Coursework

Coursework Overview

Participation in the Semiotics, Church, and Culture DMin program can be broken into two parallel course sequences:

  • Project Portfolio Research Sequence with Project Faculty: DMIN 750, 751, 850, 851, 950, 951

  • Lead Mentor 'taught' courses: DMIN 709, 719, 729, 809, 819, 829

Project Portfolio Research Sequence

The six Project Portfolio research courses are designed to give students greater flexibility to engage in research and writing on a ministry Need, Problem, or Opportunity (NPO) of interest to them. Each student is assigned to a small peer group under the supervision of a Project Faculty (PF) member who guides their research through a series of key milestones to generate the final portfolio.

The research course sequence is divided into 3 stages--Discover, Design, Deliver--with milestone assignments to mark the completion of each stage.

  • Year 1 - Discover: Students first explore a Need, Problem, or Opportunity (NPO) from their ministry context. They draw on both expert analysis through an academic and theological literature review and 'grassroots' insight and feedback from ‘stakeholders’ in their ministry context.
  • Year 2 - Design: Students invite peer 'stakeholders' from their context to brainstorm solutions. Out of this process, students identify and test a project prototype to develop in the third year.
  • Year 3 - Deliver. After identifying industry standards for their project, students refine the prototype with potential users. In the final semester, students evaluate their findings and create a launch plan for further developing their project after graduation. An examination committee evaluates the project and launch plan for final approval.

All of the key milestone documents are compiled in the final portfolio for the library archival and digital publication. 

Courses Taught by the Lead Mentor

Dr. Len Sweet's courses are characterized by directed reading and cohort-based interaction. Following Dr. Sweet's lead, students explore various aspects of applied semiotics and leadership in a fast-changing culture. His courses normally include the following elements:

  • Reading: Dr. Sweet provides a reading list and schedule of books, articles and websites for students to discuss.

  • Online discussions: Cohorts engage with one another in weekly online forums to discuss and analyze the assigned course materials.

  • Chat: Students meet once a week for a live video conference Monday mornings, Pacific Time. Dr. Sweet personally facilitates these discussions with the cohort. The Important Dates page outlines the specific days and times for future cohorts.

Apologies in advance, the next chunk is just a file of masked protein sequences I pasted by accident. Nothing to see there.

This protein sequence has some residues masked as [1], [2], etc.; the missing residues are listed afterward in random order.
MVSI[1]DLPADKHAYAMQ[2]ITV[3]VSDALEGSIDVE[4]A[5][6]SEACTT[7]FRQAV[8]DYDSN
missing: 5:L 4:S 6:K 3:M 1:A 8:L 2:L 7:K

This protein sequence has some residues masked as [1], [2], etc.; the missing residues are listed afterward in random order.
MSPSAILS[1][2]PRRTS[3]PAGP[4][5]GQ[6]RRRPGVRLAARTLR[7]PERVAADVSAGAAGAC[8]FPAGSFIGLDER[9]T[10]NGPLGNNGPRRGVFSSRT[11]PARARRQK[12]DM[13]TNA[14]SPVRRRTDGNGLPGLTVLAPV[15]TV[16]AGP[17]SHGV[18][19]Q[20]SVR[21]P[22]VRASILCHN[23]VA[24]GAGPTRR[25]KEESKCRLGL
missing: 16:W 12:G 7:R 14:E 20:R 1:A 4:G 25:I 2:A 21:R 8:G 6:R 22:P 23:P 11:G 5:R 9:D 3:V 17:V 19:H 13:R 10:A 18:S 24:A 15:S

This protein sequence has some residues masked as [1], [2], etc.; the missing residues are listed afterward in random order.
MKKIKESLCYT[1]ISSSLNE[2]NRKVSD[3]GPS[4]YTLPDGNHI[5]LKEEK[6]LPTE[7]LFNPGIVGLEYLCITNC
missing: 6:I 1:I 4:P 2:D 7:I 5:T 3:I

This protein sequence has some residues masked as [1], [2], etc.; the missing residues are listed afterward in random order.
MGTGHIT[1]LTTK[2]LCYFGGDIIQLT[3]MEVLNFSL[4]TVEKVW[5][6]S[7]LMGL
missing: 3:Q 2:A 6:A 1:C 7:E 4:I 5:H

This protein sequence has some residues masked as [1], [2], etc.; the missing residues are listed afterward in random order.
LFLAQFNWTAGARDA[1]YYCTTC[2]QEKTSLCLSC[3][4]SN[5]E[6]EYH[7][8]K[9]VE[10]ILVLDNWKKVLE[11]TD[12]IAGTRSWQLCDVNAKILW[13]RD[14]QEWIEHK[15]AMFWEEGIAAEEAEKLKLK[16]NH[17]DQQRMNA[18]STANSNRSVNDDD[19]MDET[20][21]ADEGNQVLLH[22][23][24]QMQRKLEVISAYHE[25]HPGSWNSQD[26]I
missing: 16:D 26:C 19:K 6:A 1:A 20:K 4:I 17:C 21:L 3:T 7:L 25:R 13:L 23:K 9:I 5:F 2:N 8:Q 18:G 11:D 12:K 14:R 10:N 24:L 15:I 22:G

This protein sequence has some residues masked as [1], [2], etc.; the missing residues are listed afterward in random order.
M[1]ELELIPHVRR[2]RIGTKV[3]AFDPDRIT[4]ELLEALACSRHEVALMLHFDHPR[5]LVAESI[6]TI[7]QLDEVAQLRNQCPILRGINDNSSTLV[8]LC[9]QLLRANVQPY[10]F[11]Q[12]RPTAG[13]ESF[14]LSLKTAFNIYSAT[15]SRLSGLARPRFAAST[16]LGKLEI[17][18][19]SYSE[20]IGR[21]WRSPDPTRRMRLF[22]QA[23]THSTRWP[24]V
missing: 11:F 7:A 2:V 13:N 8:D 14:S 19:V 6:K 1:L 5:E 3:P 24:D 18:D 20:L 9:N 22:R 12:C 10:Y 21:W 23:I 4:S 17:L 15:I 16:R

• Advances: As a part of DMIN 709, DMIN 729, and DMIN 829, Wednesday through Friday of the advances, students engage in face-to-face teaching sessions with Dr. Sweet.
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Curriculum Plan

Complete the following:
An interactive course that engages students in synchronous and asynchronous online interaction. The purpose of the course is to provide learning experiences in which students encounter, critique, and hone each other’s thinking about the power of signs, symbols, and metaphors in scripture, church and culture. Additional course fee may apply for face to face component.
An interactive course that engages students in synchronous and asynchronous online interaction. The purpose of this course is to cultivate recognition and innovation of signs, to re-sign and re-frame Jesus’ presence in the church and world, and to activate metaphor as change agent in preaching, ministry, and mission within one’s ministry context and within current culture. Learning to speak the vernacular (narrative + metaphor + soundtrack) will be charted.
A course exploring and exegeting one’s own personal faith journey. Students are challenged by the reading and writing assignments to reflect on what it means to be a unique follower of Jesus in our current culture, and to configure the relationship between the particular and the universal. The course focuses on deepening faith and learning to recognize Jesus in every context and culture. Additional fee may be required for cross-cultural face to face experience.
An interactive course that engages students in synchronous and asynchronous online interaction. An interactive curriculum in which students explore how what they’ve learned in their cross-cultural experience impacts the practice of ministry and mission. Students will be challenged to consider how they might modify their semester learning plan (SLP) in order to incorporate these new global insights within their local ministry context.